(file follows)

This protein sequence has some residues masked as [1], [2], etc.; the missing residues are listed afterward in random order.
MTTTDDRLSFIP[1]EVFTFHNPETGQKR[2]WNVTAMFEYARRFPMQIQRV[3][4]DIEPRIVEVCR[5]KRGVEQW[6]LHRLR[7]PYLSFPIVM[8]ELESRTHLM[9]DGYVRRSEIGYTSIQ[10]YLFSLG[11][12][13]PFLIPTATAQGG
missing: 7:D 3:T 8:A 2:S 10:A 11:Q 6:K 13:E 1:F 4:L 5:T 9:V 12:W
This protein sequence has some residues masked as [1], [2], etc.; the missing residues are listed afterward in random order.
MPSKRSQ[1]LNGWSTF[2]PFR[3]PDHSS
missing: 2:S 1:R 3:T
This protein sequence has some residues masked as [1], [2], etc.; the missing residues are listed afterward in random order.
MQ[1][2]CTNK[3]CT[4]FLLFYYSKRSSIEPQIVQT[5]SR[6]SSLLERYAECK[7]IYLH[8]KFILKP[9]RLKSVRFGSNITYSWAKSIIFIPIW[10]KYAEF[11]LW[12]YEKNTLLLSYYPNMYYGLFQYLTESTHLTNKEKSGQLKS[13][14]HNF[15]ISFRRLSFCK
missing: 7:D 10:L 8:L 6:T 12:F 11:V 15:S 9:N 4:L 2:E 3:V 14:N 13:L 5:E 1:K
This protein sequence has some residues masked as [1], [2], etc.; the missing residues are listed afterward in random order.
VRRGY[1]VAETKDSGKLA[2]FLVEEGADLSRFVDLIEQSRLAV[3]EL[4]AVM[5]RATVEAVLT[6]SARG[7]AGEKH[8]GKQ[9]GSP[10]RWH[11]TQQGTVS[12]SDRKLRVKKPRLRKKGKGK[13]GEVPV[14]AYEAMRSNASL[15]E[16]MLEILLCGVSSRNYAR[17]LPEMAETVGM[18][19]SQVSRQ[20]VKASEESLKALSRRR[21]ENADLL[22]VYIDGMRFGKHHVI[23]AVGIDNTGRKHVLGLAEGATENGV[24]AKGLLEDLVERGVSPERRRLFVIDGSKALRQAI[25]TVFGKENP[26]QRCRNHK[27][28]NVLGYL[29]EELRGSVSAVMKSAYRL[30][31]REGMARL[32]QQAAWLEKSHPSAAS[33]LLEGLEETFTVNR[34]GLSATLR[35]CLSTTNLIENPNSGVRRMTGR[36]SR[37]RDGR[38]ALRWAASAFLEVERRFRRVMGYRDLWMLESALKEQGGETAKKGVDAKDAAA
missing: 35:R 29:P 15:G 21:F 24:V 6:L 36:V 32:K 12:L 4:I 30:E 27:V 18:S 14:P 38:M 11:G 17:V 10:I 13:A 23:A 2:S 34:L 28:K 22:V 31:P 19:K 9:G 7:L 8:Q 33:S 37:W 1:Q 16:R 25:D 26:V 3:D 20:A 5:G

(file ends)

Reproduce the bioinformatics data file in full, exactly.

This protein sequence has some residues masked as [1], [2], etc.; the missing residues are listed afterward in random order.
MTTTDDRLSFIP[1]EVFTFHNPETGQKR[2]WNVTAMFEYARRFPMQIQRV[3][4]DIEPRIVEVCR[5]KRGVEQW[6]LHRLR[7]PYLSFPIVM[8]ELESRTHLM[9]DGYVRRSEIGYTSIQ[10]YLFSLG[11][12][13]PFLIPTATAQGG
missing: 7:D 3:T 8:A 2:S 10:A 11:Q 6:K 13:E 1:F 4:L 5:T 9:V 12:W
This protein sequence has some residues masked as [1], [2], etc.; the missing residues are listed afterward in random order.
MPSKRSQ[1]LNGWSTF[2]PFR[3]PDHSS
missing: 2:S 1:R 3:T
This protein sequence has some residues masked as [1], [2], etc.; the missing residues are listed afterward in random order.
MQ[1][2]CTNK[3]CT[4]FLLFYYSKRSSIEPQIVQT[5]SR[6]SSLLERYAECK[7]IYLH[8]KFILKP[9]RLKSVRFGSNITYSWAKSIIFIPIW[10]KYAEF[11]LW[12]YEKNTLLLSYYPNMYYGLFQYLTESTHLTNKEKSGQLKS[13][14]HNF[15]ISFRRLSFCK
missing: 7:D 10:L 8:L 6:T 12:F 11:V 15:S 9:N 4:L 2:E 3:V 14:N 13:L 5:E 1:K
This protein sequence has some residues masked as [1], [2], etc.; the missing residues are listed afterward in random order.
VRRGY[1]VAETKDSGKLA[2]FLVEEGADLSRFVDLIEQSRLAV[3]EL[4]AVM[5]RATVEAVLT[6]SARG[7]AGEKH[8]GKQ[9]GSP[10]RWH[11]TQQGTVS[12]SDRKLRVKKPRLRKKGKGK[13]GEVPV[14]AYEAMRSNASL[15]E[16]MLEILLCGVSSRNYAR[17]LPEMAETVGM[18][19]SQVSRQ[20]VKASEESLKALSRRR[21]ENADLL[22]VYIDGMRFGKHHVI[23]AVGIDNTGRKHVLGLAEGATENGV[24]AKGLLEDLVERGVSPERRRLFVIDGSKALRQAI[25]TVFGKENP[26]QRCRNHK[27][28]NVLGYL[29]EELRGSVSAVMKSAYRL[30][31]REGMARL[32]QQAAWLEKSHPSAAS[33]LLEGLEETFTVNR[34]GLSATLR[35]CLSTTNLIENPNSGVRRMTGR[36]SR[37]RDGR[38]ALRWAASAFLEVERRFRRVMGYRDLWMLESALKEQGGETAKKGVDAKDAAA
missing: 35:R 29:P 15:G 21:F 24:V 6:L 36:V 32:K 12:L 4:I 30:E 27:V 18:S 14:P 38:M 11:G 17:V 10:I 13:A 23:A 2:S 34:L 28:K 22:V 31:P 19:K 9:G 7:L 8:Q 33:S 37:W 1:Q 16:R 25:D 26:V 3:D 20:A 5:G